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Friday, 13 September, 2002, 14:13 GMT 15:13 UK
Routemaster: Transport of delight?
London's famous Routemaster bus

The obituary writers have been busy again, bemoaning the impending demise of London's famous Routemaster buses. But once more, according to London Transport, they may be premature.
You can't expect an appreciation from someone whose last London bus journey, 30 years ago, took him not to Regent Street, as he'd hoped, but round the corner to the local depot in Harlesden, NW10.

But it seems there's a legion of people who are transported into a world of daydreams and memories by the red double-decker known as the Routemaster.

Bus, taxi and Big Ben
One of London's famous icons
It was in 1956, the year of the Suez crisis and Elvis Presley's first UK hit, that the Routemaster, with its hop-on, hop-off platform and a conductor, began to replace the capital's electric trolleybuses.

It was considerably ahead of its time. Built by AEC in Southall and Park Royal, it was largely designed by a man with an intimate understanding of the job it had to do, the then LT vehicle engineering manager, Colin Curtis.

It had semi-automatic transmission, power steering, supple suspension and still carries more passengers than most modern buses, despite its lighter, aluminium construction. Crucially, perhaps, it was simple to maintain and cheap to run.

But in 1970, London Transport declared: "By the end of the decade, every London Transport bus will be operated by one man..."

Throughout the 70s, new double-decker models aimed at dispensing with conductors came into service.

Hundreds of Routemasters were sold to other operators around Britain and the world.

Bus in Amman, Jordan, being used in an anti-Iraq bombing campaign
As a campaign vehicle in Amman, Jordan
But when the new London buses were beset by severe mechanical problems and many had to be withdrawn, the city's remaining Routemasters were granted a stay of execution.


In 1994, they survived privatisation and in the new Millennium, 600 of them, only a few dozen of them owned by London Transport, are still trundling through the streets of London.

The Routemaster Association, just one of a fleet of bus enthusiast groups spreading the word about designer classics and curiosities, would like to see the Routemaster go on for ever.

"There's never been anything to compare with them for reliability and longevity", says its chairman, Andrew Morgan. He has his own, a unique single-decker, and driving to rallies around the country, says it has never let him down.

But he adds: "Putting on my realistic hat, I realise they will have to go one day".

London's mayor, Ken Livingstone, perhaps feeling the pressure of a campaign waged by London's Evening Standard, climbed aboard the fight to keep the Routemaster during his election campaign in 2000. "They're obviously an icon in London", he said.

London bus conductor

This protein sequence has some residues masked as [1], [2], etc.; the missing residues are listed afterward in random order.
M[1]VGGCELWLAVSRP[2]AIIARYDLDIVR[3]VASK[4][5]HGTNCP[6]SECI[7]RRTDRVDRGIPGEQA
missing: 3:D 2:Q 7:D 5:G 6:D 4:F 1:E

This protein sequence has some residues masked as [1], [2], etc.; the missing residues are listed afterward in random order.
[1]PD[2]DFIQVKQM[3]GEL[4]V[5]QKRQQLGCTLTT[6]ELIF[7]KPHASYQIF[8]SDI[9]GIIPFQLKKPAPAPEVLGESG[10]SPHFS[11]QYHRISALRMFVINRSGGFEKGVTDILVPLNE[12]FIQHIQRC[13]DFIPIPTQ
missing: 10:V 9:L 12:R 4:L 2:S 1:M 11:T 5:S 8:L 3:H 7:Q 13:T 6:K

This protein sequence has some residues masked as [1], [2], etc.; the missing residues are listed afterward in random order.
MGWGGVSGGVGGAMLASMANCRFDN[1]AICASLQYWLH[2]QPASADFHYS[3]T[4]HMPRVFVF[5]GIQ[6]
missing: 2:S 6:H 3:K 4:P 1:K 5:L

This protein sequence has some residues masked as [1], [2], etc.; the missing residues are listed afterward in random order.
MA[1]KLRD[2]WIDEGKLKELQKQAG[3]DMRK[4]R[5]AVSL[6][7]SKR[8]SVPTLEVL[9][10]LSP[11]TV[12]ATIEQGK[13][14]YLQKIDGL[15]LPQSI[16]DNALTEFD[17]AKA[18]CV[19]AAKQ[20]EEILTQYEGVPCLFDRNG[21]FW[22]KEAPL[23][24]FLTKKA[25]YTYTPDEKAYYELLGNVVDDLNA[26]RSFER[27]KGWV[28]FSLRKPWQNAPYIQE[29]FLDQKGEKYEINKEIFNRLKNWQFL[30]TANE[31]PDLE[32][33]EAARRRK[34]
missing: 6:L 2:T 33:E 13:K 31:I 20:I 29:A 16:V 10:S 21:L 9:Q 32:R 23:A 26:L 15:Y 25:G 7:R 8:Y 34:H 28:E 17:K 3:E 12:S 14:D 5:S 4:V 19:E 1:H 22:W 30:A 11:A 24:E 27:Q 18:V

People feel happier with a conductor
While Colin Curtis, in retirement, has been working on a "child of Routemaster", but struggling to find financial backing, Transport for London has been refurbishing the ageing fleet, making them more fuel efficient and environment-friendly.

Extra conductors have also been recruited; Livingstone says conductors are "extremely popular as they speed up journey times and make people feel safer".

Will become illegal

Safer, that is, if you don't fall while boarding or alighting. Opponents point out that the increase in the number of modern buses with hydraulically-controlled glass doors has dramatically reduced the number of injuries suffered by passengers.

And even supporters of the Routemaster acknowledge that the high platform effectively bars many disabled people from travelling on them.

While the Routemaster is now able to comply with European clean air regulations, in 2016 the Disability Discrimination Act will make the model illegal, along with any other bus that cannot be used by people in wheelchairs.

"I will weep if they finally go", says MP Stephen Pound, who waxes lyrical about his days as a conductor in the late 60s, when he would sew the creases in his trousers and assume that anyone going upstairs was "a smoker or a snogger".

he Routemaster's open platform
Its open platform is less safe and not disabled people-friendly
One of the final nails in the Routemaster's tyres could be the introduction of "bendy buses" - hinged single-deckers that can carry far more passengers, each of them buying tickets in advance from street machines.

London Transport is also working on the development of time-saving smart cards, allowing passengers to board and pay with the wave of an electronic pass.

Such has been the tone and increasing frequency of warnings by London Transport about the retirement of the Routemaster, that the latest word from a spokesman came as a major surprise.

Though the "bendy buses" now operate on two routes and will take over another two next year, "the Routemaster will be in service for many years to come", he said. "Londoners are attached to it and it still provides a good service".

So move along the car and hold very tight please! Ding-ding!

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